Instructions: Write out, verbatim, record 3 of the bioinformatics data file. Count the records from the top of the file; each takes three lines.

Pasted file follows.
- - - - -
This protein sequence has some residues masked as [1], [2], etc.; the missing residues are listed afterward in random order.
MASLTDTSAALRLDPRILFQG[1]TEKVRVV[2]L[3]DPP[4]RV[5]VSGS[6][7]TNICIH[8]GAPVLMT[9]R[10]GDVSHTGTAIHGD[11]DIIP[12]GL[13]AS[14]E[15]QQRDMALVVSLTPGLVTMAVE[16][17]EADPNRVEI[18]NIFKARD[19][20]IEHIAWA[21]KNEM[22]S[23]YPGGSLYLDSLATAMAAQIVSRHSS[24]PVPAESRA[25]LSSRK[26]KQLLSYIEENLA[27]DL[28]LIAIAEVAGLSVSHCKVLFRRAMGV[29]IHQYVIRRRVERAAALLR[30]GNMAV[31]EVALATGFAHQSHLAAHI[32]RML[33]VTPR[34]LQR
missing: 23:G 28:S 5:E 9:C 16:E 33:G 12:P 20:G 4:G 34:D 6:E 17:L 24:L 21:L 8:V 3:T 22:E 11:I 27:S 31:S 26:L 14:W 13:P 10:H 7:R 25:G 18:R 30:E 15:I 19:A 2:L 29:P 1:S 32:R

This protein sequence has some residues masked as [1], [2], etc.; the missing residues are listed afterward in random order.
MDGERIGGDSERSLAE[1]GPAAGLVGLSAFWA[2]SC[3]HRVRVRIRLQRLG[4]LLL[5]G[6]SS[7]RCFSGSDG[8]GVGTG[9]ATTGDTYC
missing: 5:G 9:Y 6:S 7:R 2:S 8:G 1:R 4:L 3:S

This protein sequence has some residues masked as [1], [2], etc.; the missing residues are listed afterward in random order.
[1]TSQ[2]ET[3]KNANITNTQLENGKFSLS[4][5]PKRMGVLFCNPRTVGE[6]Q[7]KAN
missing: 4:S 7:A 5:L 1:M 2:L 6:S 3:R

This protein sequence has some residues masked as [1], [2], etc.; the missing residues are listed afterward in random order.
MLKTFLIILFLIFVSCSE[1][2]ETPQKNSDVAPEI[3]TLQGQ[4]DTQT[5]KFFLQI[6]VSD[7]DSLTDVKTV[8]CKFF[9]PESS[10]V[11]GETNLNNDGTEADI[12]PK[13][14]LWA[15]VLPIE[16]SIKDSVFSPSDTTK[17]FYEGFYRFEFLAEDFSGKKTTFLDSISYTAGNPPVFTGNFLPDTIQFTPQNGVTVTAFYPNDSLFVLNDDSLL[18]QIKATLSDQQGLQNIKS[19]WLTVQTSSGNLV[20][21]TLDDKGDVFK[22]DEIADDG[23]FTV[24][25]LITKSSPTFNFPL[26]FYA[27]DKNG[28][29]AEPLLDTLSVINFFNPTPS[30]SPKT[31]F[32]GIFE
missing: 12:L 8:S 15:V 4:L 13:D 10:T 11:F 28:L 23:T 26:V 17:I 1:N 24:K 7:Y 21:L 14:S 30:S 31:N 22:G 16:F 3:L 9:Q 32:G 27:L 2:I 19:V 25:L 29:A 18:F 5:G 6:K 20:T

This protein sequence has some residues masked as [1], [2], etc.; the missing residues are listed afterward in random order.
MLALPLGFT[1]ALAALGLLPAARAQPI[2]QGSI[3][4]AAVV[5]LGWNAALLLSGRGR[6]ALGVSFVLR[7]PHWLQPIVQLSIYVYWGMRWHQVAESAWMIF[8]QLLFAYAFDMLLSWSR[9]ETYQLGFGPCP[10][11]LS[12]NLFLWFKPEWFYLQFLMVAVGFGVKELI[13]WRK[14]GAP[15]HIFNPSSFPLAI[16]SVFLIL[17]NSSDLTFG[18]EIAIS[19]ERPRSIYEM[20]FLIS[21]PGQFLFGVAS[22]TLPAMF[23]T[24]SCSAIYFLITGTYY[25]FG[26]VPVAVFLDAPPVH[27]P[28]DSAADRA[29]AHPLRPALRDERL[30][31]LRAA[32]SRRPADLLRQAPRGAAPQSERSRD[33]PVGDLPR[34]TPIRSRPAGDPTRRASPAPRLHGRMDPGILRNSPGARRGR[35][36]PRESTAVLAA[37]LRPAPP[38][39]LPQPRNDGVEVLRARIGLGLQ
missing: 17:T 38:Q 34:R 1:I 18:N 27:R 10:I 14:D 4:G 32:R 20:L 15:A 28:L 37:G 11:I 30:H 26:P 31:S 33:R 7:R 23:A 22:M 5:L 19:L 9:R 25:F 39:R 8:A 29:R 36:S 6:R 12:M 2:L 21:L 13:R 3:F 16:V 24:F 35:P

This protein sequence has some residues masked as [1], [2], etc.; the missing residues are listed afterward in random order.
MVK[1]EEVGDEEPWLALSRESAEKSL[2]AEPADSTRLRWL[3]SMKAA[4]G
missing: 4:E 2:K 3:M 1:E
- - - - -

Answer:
This protein sequence has some residues masked as [1], [2], etc.; the missing residues are listed afterward in random order.
[1]TSQ[2]ET[3]KNANITNTQLENGKFSLS[4][5]PKRMGVLFCNPRTVGE[6]Q[7]KAN
missing: 4:S 7:A 5:L 1:M 2:L 6:S 3:R